Sometimes we all need a good cry. But instead of sneaking a sob session in the bathroom at work, why not try scheduling one in the privacy of your own home, maybe surrounded by some equally emotional friends and ample amounts of tissues and wine? (If you're looking for something a little lighter, head here.) The following dozen movies are the most tragic that #Netflix has to offer. This compilation of untimely deaths, painful illnesses, broken hearts and cruel twists of fate is guaranteed to leave you blubbering uncontrollably. Check out our sad movies on Netflix below.
- The 26 Best Movies On Netflix in December 2016
- 15 Best Romance Movies On Netflix
- 14 Best Documentaries On Netflix
Go ahead, let it all out...
Available Feb. 12:
15. 'Clouds Of Sils Maria' (2004)
- Director: Olivier Assayas
- Starring: Juliette Binoche, Kristen Stewart, Chloë Grace Moretz
Set primarily in Sils Maria, Switzerland, this scorching lesbian drama tells the story of a successful, aging actress who is cast in a revival of the play that made her famous. This time, instead of playing the young starlet, she is cast as the older lover. As the story progresses, the play begins to mirror her own life as sexual tension brews between Binoche's character and her assistant (Kristen Stewart). The fraught interpersonal relationships, fading dreams and oppressive societal beauty standards are enough to make anyone wail.
Available: Feb. 15
14. 'Aram, Aram' (2015)
- Director: Christopher Chambers
- Starring: John Roohinian, Levon Sharafyan, Sevak Hakoyan
The 12-year-old Aram (John Roohinian) is abruptly sent from his home in Armenia to live with his grandfather (Levon Sharafyan). They begin rebuilding their small family, but a local Armenian gang leader takes an interest in Aram. Slowly, the boy becomes embroiled in a life of crime and his grandfather is powerless to save him.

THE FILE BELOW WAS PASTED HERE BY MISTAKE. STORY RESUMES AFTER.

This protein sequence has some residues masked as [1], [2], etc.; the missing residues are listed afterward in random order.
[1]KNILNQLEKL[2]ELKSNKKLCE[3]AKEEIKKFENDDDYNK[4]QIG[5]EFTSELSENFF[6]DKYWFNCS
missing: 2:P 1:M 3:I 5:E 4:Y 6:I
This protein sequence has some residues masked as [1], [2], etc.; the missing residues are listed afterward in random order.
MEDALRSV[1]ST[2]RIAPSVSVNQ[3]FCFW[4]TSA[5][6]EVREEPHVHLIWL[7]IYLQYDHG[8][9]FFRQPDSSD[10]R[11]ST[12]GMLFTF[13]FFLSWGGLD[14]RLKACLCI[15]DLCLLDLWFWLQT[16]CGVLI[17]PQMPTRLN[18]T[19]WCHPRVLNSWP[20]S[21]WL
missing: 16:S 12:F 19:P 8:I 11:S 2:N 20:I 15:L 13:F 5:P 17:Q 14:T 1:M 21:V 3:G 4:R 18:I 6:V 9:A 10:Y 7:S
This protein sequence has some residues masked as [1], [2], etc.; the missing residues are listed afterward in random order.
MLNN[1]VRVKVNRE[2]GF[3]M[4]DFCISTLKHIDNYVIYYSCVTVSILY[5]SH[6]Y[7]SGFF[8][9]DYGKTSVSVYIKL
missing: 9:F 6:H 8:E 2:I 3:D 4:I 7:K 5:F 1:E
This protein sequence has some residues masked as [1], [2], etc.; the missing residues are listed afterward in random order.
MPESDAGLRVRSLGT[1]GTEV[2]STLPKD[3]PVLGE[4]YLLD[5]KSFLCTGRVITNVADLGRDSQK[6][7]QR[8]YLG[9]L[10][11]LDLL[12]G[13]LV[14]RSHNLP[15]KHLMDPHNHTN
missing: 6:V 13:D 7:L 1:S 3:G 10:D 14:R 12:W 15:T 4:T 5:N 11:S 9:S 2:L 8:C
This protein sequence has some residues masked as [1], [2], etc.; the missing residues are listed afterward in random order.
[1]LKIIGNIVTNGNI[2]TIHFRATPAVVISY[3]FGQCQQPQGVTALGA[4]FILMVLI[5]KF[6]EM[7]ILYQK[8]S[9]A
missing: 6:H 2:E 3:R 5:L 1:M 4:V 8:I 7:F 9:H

13. 'Fire Song' (2015)
- Director: Adam Garnet Jones
- Starring: Ma-Nee Chacaby, Morteesha Chickekoo-Bannon, Brendt Thomas Diabo
A teenage Anishnabe girl in Northern Ontario commits suicide just days before her gay brother Shane (Andrew Martin) is supposed to leave for university. As the entire family copes with the loss, Shane struggles to decide whether to keep his family together or put his own future first. This First Nations film will resound with anyone who can relate to the themes of loss and growing up.
Available: Feb. 16
12. 'Milk' (2008)
- Director: Gus Van Sant
- Starring: Sean Penn, Josh Brolin, Emile Hirsch
Sean Penn brought home the Oscar for Best Actor in 2009 for his portrayal of Harvey Milk, the first openly gay man elected to office in the US. #Milk is a story of triumph over rampant homophobia in the 1970s. While there are plenty of inspirational moments to make you admire the trailblazers that came before us, there are also plenty of scenes of cruelty, grief and despair that will leave you whimpering over the struggles of humanity.